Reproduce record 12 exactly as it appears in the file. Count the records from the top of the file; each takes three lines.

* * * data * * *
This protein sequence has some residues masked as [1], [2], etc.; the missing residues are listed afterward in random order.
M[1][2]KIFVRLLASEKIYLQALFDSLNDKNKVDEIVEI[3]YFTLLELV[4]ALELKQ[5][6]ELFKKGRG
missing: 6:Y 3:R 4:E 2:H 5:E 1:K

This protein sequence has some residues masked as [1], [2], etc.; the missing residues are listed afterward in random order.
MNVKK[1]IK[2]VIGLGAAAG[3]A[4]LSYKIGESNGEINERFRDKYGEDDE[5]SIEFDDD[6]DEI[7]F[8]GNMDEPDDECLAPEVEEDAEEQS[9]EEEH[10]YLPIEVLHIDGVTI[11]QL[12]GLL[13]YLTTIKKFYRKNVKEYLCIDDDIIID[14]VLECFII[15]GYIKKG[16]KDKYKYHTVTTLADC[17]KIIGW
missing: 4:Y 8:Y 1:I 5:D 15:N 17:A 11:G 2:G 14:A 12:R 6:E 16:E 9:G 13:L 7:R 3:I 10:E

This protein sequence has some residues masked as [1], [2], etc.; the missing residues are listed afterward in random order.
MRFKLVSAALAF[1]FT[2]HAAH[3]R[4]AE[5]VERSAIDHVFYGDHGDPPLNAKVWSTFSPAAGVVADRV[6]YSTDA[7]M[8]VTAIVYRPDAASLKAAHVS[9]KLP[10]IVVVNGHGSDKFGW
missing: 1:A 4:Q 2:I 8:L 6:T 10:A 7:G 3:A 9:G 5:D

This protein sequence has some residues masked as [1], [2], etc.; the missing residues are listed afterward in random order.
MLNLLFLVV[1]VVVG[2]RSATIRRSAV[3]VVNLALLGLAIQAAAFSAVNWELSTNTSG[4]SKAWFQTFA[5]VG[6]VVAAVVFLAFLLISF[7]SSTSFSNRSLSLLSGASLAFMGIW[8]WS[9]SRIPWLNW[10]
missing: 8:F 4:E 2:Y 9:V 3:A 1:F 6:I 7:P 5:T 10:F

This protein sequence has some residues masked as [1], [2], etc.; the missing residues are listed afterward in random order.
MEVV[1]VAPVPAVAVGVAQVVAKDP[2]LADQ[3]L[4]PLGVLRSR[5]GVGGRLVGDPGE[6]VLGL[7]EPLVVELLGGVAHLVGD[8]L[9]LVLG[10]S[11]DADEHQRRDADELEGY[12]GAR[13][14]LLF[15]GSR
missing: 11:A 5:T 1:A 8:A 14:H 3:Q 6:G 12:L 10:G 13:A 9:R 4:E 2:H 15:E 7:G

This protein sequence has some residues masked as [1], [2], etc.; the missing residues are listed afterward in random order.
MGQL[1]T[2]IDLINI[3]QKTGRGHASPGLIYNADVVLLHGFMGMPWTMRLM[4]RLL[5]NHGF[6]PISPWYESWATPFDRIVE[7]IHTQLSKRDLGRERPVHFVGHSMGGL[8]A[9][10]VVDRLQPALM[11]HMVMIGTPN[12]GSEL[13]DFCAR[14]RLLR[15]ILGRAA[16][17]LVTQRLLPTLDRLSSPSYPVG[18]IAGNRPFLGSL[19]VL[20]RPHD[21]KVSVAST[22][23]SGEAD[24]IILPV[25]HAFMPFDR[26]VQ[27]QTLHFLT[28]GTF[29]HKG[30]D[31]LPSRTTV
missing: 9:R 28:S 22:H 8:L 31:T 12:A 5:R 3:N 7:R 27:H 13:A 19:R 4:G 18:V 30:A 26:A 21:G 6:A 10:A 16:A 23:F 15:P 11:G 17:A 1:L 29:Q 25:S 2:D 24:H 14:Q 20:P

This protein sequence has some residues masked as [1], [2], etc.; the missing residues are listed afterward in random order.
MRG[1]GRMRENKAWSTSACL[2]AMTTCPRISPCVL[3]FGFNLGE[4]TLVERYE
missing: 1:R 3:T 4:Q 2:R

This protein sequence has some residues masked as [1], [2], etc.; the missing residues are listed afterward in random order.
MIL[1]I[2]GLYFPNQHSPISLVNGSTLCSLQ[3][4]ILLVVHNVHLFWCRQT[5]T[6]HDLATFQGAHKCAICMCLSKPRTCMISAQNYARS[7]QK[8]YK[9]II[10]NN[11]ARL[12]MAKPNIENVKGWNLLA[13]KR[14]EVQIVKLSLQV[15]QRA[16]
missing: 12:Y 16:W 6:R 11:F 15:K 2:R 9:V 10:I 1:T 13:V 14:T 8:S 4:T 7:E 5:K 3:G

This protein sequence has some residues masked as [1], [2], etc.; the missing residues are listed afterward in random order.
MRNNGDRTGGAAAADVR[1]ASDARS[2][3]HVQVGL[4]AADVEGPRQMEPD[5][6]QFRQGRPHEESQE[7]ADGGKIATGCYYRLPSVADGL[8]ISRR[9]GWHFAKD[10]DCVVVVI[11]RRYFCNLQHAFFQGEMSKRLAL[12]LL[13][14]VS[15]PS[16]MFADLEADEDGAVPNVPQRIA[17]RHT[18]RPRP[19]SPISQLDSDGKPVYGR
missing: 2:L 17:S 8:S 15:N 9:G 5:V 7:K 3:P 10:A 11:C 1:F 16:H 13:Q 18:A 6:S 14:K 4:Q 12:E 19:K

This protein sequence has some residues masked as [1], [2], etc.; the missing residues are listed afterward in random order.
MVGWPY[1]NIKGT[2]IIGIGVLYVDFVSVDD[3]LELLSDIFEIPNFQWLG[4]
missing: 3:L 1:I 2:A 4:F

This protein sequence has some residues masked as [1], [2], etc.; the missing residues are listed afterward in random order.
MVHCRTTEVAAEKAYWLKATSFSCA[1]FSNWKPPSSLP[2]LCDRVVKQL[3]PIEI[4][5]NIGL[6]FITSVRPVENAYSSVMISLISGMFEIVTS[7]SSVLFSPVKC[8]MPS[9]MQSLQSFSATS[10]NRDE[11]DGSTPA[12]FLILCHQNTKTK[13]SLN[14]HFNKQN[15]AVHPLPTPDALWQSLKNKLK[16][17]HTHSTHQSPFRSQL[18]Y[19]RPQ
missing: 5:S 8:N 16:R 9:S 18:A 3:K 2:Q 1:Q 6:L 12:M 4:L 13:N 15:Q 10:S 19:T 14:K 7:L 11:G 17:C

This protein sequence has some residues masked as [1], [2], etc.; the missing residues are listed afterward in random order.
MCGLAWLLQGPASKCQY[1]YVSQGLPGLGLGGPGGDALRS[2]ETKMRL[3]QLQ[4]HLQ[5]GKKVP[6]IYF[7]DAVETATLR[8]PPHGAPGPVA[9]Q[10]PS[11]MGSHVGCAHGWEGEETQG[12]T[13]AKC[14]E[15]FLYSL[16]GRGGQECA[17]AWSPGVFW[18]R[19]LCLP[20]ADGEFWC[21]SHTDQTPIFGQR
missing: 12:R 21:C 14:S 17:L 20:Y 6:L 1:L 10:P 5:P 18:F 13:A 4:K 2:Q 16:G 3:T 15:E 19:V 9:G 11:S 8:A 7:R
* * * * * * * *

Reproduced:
This protein sequence has some residues masked as [1], [2], etc.; the missing residues are listed afterward in random order.
MCGLAWLLQGPASKCQY[1]YVSQGLPGLGLGGPGGDALRS[2]ETKMRL[3]QLQ[4]HLQ[5]GKKVP[6]IYF[7]DAVETATLR[8]PPHGAPGPVA[9]Q[10]PS[11]MGSHVGCAHGWEGEETQG[12]T[13]AKC[14]E[15]FLYSL[16]GRGGQECA[17]AWSPGVFW[18]R[19]LCLP[20]ADGEFWC[21]SHTDQTPIFGQR
missing: 12:R 21:C 14:S 17:L 20:Y 6:L 1:L 10:P 5:P 18:F 13:A 4:K 2:Q 16:G 3:T 15:E 19:V 9:G 11:S 8:A 7:R